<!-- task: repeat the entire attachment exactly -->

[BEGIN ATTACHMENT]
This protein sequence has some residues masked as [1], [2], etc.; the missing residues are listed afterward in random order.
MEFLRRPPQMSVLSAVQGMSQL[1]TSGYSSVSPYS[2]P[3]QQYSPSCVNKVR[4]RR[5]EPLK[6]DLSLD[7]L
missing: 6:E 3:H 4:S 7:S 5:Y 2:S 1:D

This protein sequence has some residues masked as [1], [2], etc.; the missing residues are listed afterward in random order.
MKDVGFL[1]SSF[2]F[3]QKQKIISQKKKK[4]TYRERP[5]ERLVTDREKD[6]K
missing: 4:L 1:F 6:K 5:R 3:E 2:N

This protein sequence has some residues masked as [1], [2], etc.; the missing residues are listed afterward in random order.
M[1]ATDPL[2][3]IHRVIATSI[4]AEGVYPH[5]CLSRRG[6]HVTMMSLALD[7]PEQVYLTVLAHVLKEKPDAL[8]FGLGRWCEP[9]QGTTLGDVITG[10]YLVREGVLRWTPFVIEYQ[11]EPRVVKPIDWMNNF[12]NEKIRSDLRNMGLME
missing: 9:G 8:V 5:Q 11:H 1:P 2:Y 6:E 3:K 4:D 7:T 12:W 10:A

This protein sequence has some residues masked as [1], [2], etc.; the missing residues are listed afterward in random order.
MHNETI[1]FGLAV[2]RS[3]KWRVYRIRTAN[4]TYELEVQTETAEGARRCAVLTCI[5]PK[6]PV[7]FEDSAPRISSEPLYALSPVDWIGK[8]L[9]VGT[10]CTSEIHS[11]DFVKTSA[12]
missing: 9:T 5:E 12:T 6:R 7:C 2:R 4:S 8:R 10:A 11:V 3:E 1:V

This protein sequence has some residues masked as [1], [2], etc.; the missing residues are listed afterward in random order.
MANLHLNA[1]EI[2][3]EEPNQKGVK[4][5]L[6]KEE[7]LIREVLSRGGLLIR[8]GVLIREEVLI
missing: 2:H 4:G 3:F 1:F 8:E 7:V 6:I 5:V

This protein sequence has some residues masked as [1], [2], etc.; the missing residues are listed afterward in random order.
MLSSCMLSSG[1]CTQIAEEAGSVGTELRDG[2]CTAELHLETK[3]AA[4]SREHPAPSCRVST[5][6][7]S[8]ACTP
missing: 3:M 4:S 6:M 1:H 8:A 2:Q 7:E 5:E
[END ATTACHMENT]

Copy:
This protein sequence has some residues masked as [1], [2], etc.; the missing residues are listed afterward in random order.
MEFLRRPPQMSVLSAVQGMSQL[1]TSGYSSVSPYS[2]P[3]QQYSPSCVNKVR[4]RR[5]EPLK[6]DLSLD[7]L
missing: 6:E 3:H 4:S 7:S 5:Y 2:S 1:D

This protein sequence has some residues masked as [1], [2], etc.; the missing residues are listed afterward in random order.
MKDVGFL[1]SSF[2]F[3]QKQKIISQKKKK[4]TYRERP[5]ERLVTDREKD[6]K
missing: 4:L 1:F 6:K 5:R 3:E 2:N

This protein sequence has some residues masked as [1], [2], etc.; the missing residues are listed afterward in random order.
M[1]ATDPL[2][3]IHRVIATSI[4]AEGVYPH[5]CLSRRG[6]HVTMMSLALD[7]PEQVYLTVLAHVLKEKPDAL[8]FGLGRWCEP[9]QGTTLGDVITG[10]YLVREGVLRWTPFVIEYQ[11]EPRVVKPIDWMNNF[12]NEKIRSDLRNMGLME
missing: 9:G 8:V 5:Q 11:H 1:P 2:Y 6:E 3:K 4:D 7:T 12:W 10:A

This protein sequence has some residues masked as [1], [2], etc.; the missing residues are listed afterward in random order.
MHNETI[1]FGLAV[2]RS[3]KWRVYRIRTAN[4]TYELEVQTETAEGARRCAVLTCI[5]PK[6]PV[7]FEDSAPRISSEPLYALSPVDWIGK[8]L[9]VGT[10]CTSEIHS[11]DFVKTSA[12]
missing: 9:T 5:E 12:T 6:R 7:C 2:R 4:S 8:R 10:A 11:V 3:E 1:V

This protein sequence has some residues masked as [1], [2], etc.; the missing residues are listed afterward in random order.
MANLHLNA[1]EI[2][3]EEPNQKGVK[4][5]L[6]KEE[7]LIREVLSRGGLLIR[8]GVLIREEVLI
missing: 2:H 4:G 3:F 1:F 8:E 7:V 6:I 5:V

This protein sequence has some residues masked as [1], [2], etc.; the missing residues are listed afterward in random order.
MLSSCMLSSG[1]CTQIAEEAGSVGTELRDG[2]CTAELHLETK[3]AA[4]SREHPAPSCRVST[5][6][7]S[8]ACTP
missing: 3:M 4:S 6:M 1:H 8:A 2:Q 7:E 5:E